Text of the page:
Milk is still milk, but newly available data from the US Department of Agriculture (USDA) shows that more nutrients in real milk meet the threshold of being a "good or excellent source" than was previously thought. A food is considered a good source of nutrients if the daily value per serving is between 10 and 19%; above 20%, it's considered an excellent source.
This is great news for both dairy lovers and value-seeking shoppers, given that milk's overall low cost comes with such a significant nutrition payoff.
It's well known that milk contains protein, calcium, phosphorus, vitamin A, D, B2, B3, B5 and B12, but this new data reveals that we can add iodine, selenium and zinc to the list.
So what do these new essential nutrients do for our bodies?
Zinc and selenium are both important for normal and healthy immune function, adding to the already strong immune supporters in milk: vitamin A, vitamin D and protein.
Specifically, zinc aids in the development and function of immune cells, in part by functioning as an antioxidant that stabilizes cell membranes. Similarly, selenium has been shown to function in a few different ways to boost immunity, including helping the body produce and activate immune cells.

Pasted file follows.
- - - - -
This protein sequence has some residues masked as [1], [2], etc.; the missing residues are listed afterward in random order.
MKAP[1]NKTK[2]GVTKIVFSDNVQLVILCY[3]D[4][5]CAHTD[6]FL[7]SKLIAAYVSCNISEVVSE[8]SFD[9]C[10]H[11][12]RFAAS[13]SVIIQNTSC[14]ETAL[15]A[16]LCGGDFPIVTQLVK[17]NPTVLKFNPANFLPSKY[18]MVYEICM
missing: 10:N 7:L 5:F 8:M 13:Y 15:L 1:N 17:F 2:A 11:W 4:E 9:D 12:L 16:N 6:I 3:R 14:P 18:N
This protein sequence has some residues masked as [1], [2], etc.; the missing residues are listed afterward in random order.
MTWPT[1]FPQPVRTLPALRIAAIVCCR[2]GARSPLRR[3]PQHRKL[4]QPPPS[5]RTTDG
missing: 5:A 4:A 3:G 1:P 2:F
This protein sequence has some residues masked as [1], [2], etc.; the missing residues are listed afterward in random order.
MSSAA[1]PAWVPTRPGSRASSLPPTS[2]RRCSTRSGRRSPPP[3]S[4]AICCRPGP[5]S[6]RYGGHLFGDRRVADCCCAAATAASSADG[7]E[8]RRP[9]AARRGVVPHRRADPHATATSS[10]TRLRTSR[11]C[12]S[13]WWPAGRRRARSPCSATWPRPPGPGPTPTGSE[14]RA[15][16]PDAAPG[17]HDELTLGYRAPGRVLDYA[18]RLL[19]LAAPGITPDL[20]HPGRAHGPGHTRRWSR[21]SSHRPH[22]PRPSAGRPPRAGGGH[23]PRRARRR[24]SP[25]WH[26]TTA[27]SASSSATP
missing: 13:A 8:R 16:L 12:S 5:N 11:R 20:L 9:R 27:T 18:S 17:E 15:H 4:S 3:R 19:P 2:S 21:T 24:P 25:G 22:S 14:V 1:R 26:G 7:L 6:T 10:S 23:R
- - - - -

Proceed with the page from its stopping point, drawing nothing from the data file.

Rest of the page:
Lastly, iodine is essential to thyroid function – the organ that regulates metabolism. Without a properly functioning thyroid, people may experience fatigue, joint pain and fertility issues. The mineral is also important for pregnant and lactating moms as it supports cognitive development in babies. The consequence of iodine deficiency during fetal development is severe and the CDC refers to iodine deficiency as the most preventable cause of intellectual disability in the world.
The essential nutrients in every serving of milk can help people meet their nutrition and wellness goals.
And it won't break the bank.